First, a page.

My year-in-review: Reflecting on my 2023

Reflection is a skill that I believe all athletes should have in their toolbox. Learning from our experiences is critical to long-term development. However, many times we don’t want to reflect on our performance because things didn’t go exactly as planned. Reflecting makes us uncomfortable. Reflecting can even make us feel bad about ourselves. So, of course, we avoid reflecting.

Being that I’m human, I too have a natural instinct to avoid reflection, especially when things don’t go as I planned. I find this kind of ironic given that I advocate that young athletes develop a reflective practice. I need to challenge myself to reflect objectively upon my performance in order to improve my performance in the future.

Looking back at my writings since 2020, I just realized that I conveniently did not reflect on my 2022 at year-end. This is probably because it was a challenging year. If I recall correctly, the year started out very good from a business perspective. Then, I got a call late one night in late July 2022 while I was sleeping that my mother was in the hospital and the whole year was turned upside down. After I got that phone call, I spent the better part of over two months driving back and forth to the hospital every single day to visit my mother in her room. She ultimately moved from the hospital to a nursing facility, but she never came home. She passed away on October 2, 2022.

I learned a great deal from that experience even though I’d prefer to leave it in the past. Obviously, it taught me about the fragility of life and how prioritizing our well-being, and that of our loved ones, is critical. However, it also taught me about the value of consistency.

What did my mother’s illness and ultimate death teach me about the value of consistency?

From late July 2022 through the end of 2022, my business took a backseat to my family situation. I had to focus my time and energy toward caring for my family. However, my business suffered. The consistency that I had developed since early 2020 when I started the business was starting to pay dividends. When I lost that consistency due to my shift in focus to my family, then my business obviously suffered.

I was ready to start fresh in 2023. I wanted to get back to the consistency that I had demonstrated over the first two years of running my mental performance coaching practice. Dropping a new podcast every two weeks. Sharing valuable content on social media every week, multiple times per week. Consistently writing new blog posts. Building new personal relationships. All of this consistent action resulted in new clients that would allow my business to grow in service of helping more young athletes and their families.

Unfortunately, growth is not linear. This year – 2023 – has really enforced the idea that mental performance coaching can be a seasonal business. Potential clients reach out right before a season starts or during a bad stretch in-season, a slump if you will. Families don’t typically take a proactive, long-term development approach to mental game training. In plain terms, mental performance coaching is often a band-aid.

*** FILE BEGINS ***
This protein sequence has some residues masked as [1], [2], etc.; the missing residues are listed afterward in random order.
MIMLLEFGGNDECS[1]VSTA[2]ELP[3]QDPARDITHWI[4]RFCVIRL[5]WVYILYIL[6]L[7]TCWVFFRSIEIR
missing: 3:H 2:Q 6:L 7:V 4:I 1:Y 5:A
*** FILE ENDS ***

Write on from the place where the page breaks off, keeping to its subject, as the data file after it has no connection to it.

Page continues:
Overall, I’d say six months out of the year are significantly more active than the other six months.

March, April, May? Busy months.

September, October, November? Also busy months.

However, mental game training tends to be “out of sight, out of mind” at other times of the year.

Summer? Athletes and parents are often taking a much needed breather. However, summer is a great time for mental skill building when there is more downtime.

Holidays? Rest and downtime are prioritized once again. Perhaps, even more importantly, family funds are being directed to holiday purchases.

So what does that mean for me and my business?

I’ve learned that consistency is even more critical than I ever imagined it to be when I first started this business. Relaxing when things are quiet – like in the summer or during the holidays – is going to make the busy times of the year less busy and make the slow times dead . 

I’ve also learned that mental game training generally takes a backseat to physical training, skill development, academics, and family time, so having less consistency in my effort level at any point is going to make it more likely that mental game training will be moved from the backseat to the trunk for most athletes and families.

In 2023, I wasn’t nearly as consistent at investing in my business as I have been in previous years. 

One example of my decreased consistency is with my podcast, The Freshman Foundation®.

In 2023, I published 18 episodes of FFP.

In 2022, I published 23 episodes of FFP.

In 2021, I published 31 episodes of FFP.

As you can see, the number of episodes published each year has decreased. My consistency in producing podcasts has waned. There are some good reasons as to why my production has dropped off. I’ve been conscious of expenses. I’ve gotten busier with client-facing work. I traveled a significant amount in 2023.